The Missouri State Fair officially begins Thursday, but there is an organization that works yearlong to highlight and promote the accomplishments of agriculture throughout Missouri.
The Missouri State Fair Foundation is dedicated not only in highlighting the best the fair has to offer annually, but it strives to preserve the heritage of the past while spotlighting the innovations of the future.
“When the Missouri State Fair began in 1899, the sole purpose was to promote agriculture in our state and highlight its economic importance,” Wendy Faulconer, executive director of the Missouri State Fair Foundation, said. “Nothing has changed today; we serve the same purpose.
“Agriculture is still the No. 1 industry in the State,” she added. “We strive to ensure the fair continues in its purpose and mission of promoting the best our state has to offer agriculturally.”
Missouri ranks in the top 10 in the nation in every agricultural commodity, according to Faulconer. It continues to be the state’s largest employer as well.
“The economic impact of the Missouri State Fair isn’t just for 11 days in August,” Matt Boatright, vice president of the State Fair Foundation, said. “The grounds are host to a number of special events that highlight agriculture and allow coming together for those events.”
For Faulconer, the true mission of the foundations work is to “cultivate the next generation of agriculture.”
That is accomplished in three ways: preservation, improvements, and education.
The Missouri State Fairgrounds are home to 64 buildings and structures that are on the national historic register.
“Part of the reason that groups and individuals come to the grounds is because of the park-like, family-friendly atmosphere here,” Faulconer said. “We have groups, like the Red Power Round-up, who tell us all the time that is one of the reasons they come here. They don’t like the modern, convention like settings some state fairgrounds provide.”
The second area, improvements, is a way Faulconer sees the Foundation giving back to its members.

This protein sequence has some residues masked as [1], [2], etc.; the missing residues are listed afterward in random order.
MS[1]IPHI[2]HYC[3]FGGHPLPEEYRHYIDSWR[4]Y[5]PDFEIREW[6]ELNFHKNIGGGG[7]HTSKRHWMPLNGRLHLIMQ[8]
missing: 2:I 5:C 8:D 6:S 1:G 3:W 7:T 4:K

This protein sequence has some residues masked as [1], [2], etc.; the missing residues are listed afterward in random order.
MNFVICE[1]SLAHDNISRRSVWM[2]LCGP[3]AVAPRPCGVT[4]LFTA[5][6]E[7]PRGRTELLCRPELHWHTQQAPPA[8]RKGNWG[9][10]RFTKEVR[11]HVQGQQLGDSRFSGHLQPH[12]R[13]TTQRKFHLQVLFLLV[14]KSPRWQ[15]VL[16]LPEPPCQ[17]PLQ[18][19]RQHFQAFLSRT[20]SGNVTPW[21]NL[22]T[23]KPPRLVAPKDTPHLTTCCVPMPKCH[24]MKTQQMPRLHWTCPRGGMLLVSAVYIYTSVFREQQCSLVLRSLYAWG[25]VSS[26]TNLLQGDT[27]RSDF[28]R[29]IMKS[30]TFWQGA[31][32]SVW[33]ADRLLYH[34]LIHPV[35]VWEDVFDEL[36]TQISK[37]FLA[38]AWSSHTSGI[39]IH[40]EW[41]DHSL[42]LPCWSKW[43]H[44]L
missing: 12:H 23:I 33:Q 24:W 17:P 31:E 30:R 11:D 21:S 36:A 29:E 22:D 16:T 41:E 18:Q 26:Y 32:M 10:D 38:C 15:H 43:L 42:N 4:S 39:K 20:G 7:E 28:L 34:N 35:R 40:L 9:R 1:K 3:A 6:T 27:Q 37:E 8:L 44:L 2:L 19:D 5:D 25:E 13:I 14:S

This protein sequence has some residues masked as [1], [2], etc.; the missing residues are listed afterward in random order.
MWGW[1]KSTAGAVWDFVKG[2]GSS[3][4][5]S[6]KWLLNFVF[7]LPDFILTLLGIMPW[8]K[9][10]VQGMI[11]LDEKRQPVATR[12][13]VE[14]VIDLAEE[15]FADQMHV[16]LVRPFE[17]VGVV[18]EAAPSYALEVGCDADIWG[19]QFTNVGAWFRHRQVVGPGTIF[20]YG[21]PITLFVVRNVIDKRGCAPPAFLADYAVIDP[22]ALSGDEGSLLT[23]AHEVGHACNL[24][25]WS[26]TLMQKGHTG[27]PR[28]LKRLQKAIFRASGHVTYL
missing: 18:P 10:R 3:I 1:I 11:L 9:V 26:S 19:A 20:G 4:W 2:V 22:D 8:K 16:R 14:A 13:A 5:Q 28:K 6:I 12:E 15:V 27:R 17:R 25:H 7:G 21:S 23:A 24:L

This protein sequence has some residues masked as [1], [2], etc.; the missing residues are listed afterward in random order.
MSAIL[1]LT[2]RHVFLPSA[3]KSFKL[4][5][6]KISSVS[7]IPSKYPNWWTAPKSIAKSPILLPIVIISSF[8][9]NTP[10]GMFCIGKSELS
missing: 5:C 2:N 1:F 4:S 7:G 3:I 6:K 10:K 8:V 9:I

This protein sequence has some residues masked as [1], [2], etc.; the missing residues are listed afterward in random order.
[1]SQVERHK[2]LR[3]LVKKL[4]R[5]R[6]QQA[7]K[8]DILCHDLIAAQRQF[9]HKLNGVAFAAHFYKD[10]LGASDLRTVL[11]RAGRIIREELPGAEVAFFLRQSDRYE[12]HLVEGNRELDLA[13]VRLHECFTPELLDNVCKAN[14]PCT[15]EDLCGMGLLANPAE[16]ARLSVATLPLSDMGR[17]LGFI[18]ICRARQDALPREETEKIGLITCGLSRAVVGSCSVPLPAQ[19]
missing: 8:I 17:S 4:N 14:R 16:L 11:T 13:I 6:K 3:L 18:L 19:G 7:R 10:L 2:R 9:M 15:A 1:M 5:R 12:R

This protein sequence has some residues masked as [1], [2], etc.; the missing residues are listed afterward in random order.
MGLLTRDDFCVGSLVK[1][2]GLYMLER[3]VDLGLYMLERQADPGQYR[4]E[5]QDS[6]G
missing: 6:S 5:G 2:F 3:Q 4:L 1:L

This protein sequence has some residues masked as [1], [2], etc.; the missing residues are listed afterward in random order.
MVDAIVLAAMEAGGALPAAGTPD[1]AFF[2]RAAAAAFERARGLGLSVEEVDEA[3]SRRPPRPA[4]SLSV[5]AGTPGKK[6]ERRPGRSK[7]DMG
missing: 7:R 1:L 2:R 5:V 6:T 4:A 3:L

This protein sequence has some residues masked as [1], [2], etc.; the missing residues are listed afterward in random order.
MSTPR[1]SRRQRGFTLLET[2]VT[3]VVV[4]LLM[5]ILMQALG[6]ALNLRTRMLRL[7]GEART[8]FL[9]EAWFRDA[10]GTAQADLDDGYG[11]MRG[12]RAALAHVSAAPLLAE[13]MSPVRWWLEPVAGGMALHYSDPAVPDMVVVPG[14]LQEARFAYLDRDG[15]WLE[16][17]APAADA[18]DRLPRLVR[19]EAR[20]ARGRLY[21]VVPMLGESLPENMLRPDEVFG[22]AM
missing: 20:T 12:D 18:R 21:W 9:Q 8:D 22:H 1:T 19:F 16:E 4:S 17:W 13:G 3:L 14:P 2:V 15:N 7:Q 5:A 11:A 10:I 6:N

“Possibly 75 percent of our 250 members are farmers or farm families,” Faulconer said. “The improvement work we do on the grounds is a way we can give back and contribute to those who support us.
In recent years, the Foundation has been responsible for the construction of the MFA Youth Livestock Arena and a heated wash barn at the Taylor Woods Youth Building.
They also made renovations to the sheep barn and purchased fans and other items for exhibitors to use.
The group is also planning to begin a tuck-pointing renovation project on several of the historic buildings on the grounds in the near future.
“We are reaching a point where some of our buildings are going to need major renovation and restoration,” Faulconer said. “We are aware of our needs and are working to meet those to maintain and improve the facilities for the generations to come.”
The third mission of the Foundation, education, also focuses on the next generation of agriculture in the State.
“We awarded 32 scholarships totaling $16,000 last year to students who are pursuing degrees in agriculture, and especially in ag education,” Faulconer said.
The proceeds from the Governor’s Ham Breakfast help fund the scholarships.
Tickets are still available for the breakfast, which begins at 8 a.m. Thursday, Aug. 20. Tickets are $25 and are available through Ticketmaster or at the Fair box office.
The Foundation will also host a benefit dinner tonight at 6 p.m. in the Lowell Moeller Assembly Hall. Tickets are $75 and are available through the Foundation or [email protected]
One other fundraiser the Foundation undertakes is the sale of bottled water at the Fair.
“Last year we sold 53,865 bottles of ice cold water during the Fair,” Faulconer said. “The water is $1 a bottle, and the proceeds support our efforts.
“So much of what we do wouldn’t be possible without all of the volunteers who work here,” Faulconer added. “We want individuals to know that even if they can’t become a member of the Foundation, we always welcome their time and talents.”
Faulconer said many residents across the state have ties and roots to family farms that go back generations.
“It always amazes me how many times someone will say, ‘my family used to own a farm, or live on a farm,’” Faulconer said. “I truly think that is what the Fairgrounds are all about.
“It is a way and a place where people can come back for their roots; it reminds them of who they are and where they came from. The Fairgrounds are the State’s collective family farm.”
Individuals wishing to become a member of the Missouri State Fair Foundation or with questions may visit www.mostatefairfoundation.net.
Hope Lecchi can be reached at 660-826-1000 ext 1484